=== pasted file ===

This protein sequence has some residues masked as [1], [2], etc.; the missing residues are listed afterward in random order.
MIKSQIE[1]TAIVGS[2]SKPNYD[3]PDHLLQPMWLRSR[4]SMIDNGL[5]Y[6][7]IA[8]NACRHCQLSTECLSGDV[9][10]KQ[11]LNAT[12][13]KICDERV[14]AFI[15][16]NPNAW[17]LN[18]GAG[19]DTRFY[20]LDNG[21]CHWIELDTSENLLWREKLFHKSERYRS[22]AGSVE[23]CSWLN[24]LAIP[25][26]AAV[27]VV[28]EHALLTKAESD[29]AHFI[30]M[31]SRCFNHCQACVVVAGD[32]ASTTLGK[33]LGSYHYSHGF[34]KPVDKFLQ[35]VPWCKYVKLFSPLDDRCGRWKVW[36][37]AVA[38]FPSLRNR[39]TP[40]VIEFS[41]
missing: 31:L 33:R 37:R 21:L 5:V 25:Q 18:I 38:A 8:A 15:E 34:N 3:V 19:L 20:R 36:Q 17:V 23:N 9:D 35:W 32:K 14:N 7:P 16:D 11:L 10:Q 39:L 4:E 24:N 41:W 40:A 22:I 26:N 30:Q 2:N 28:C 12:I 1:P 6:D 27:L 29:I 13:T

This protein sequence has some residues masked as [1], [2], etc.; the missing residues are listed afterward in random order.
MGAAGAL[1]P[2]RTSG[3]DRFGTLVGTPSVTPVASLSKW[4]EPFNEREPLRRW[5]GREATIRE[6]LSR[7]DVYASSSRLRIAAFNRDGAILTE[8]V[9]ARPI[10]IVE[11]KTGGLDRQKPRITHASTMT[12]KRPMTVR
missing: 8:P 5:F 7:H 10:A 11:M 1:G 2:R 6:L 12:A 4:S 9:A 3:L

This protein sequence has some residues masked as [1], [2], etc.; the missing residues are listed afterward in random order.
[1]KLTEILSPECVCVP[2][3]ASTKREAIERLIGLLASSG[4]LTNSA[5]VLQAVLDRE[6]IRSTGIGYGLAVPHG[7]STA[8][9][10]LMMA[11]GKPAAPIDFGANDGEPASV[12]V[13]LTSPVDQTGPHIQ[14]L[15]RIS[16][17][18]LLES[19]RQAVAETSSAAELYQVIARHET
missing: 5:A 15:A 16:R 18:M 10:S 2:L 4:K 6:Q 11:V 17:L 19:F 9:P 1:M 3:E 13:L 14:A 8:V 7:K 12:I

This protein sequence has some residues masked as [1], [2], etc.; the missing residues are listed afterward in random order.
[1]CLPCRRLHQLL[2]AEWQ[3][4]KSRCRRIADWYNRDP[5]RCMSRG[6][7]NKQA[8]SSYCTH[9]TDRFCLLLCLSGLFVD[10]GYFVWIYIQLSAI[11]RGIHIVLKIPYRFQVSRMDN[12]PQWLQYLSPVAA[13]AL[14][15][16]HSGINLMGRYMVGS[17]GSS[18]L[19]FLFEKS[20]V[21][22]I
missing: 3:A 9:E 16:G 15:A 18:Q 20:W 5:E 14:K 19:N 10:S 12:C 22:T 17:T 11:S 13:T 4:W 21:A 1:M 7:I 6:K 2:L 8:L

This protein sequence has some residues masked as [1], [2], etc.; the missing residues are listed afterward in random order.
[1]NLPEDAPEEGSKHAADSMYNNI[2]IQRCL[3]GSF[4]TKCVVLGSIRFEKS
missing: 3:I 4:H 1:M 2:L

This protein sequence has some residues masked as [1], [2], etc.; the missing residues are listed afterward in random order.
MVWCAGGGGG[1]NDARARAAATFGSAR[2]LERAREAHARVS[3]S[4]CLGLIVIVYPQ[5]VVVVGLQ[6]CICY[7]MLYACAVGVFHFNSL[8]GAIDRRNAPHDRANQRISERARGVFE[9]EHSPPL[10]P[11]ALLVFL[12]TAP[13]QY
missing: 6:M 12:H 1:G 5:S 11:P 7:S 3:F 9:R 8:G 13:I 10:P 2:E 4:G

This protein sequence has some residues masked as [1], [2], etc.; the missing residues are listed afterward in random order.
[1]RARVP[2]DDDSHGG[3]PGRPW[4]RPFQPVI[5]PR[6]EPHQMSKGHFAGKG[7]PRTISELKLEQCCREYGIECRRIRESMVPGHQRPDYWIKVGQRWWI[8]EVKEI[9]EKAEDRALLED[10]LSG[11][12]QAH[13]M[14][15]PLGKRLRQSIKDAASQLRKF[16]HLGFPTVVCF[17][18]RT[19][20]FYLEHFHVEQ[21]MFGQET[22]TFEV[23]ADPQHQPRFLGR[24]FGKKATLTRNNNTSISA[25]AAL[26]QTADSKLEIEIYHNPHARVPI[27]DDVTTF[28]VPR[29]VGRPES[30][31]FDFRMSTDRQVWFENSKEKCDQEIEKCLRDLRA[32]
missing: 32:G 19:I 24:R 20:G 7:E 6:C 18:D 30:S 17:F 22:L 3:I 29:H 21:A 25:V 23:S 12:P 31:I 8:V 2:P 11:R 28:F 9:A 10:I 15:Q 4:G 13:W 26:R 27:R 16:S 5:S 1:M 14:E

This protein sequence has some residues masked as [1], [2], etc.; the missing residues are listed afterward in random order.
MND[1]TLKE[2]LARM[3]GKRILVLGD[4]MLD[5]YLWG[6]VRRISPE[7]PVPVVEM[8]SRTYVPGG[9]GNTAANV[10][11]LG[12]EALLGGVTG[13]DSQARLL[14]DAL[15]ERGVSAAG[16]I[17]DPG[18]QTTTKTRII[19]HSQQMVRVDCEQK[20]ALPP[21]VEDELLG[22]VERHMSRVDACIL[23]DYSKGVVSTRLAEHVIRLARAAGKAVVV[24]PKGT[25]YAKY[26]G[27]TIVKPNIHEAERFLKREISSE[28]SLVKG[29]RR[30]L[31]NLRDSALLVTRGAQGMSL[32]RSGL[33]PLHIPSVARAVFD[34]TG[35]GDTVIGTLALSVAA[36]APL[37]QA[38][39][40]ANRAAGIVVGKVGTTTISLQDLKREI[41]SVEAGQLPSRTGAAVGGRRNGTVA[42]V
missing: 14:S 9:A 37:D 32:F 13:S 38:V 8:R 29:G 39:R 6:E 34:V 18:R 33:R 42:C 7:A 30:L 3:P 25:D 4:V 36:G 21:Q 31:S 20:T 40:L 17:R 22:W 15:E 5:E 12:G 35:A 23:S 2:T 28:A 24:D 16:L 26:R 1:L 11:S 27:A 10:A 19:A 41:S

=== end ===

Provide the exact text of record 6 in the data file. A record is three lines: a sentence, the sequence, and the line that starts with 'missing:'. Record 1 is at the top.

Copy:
This protein sequence has some residues masked as [1], [2], etc.; the missing residues are listed afterward in random order.
MVWCAGGGGG[1]NDARARAAATFGSAR[2]LERAREAHARVS[3]S[4]CLGLIVIVYPQ[5]VVVVGLQ[6]CICY[7]MLYACAVGVFHFNSL[8]GAIDRRNAPHDRANQRISERARGVFE[9]EHSPPL[10]P[11]ALLVFL[12]TAP[13]QY
missing: 6:M 12:H 1:G 5:S 11:P 7:S 3:F 9:R 8:G 13:I 10:P 2:E 4:G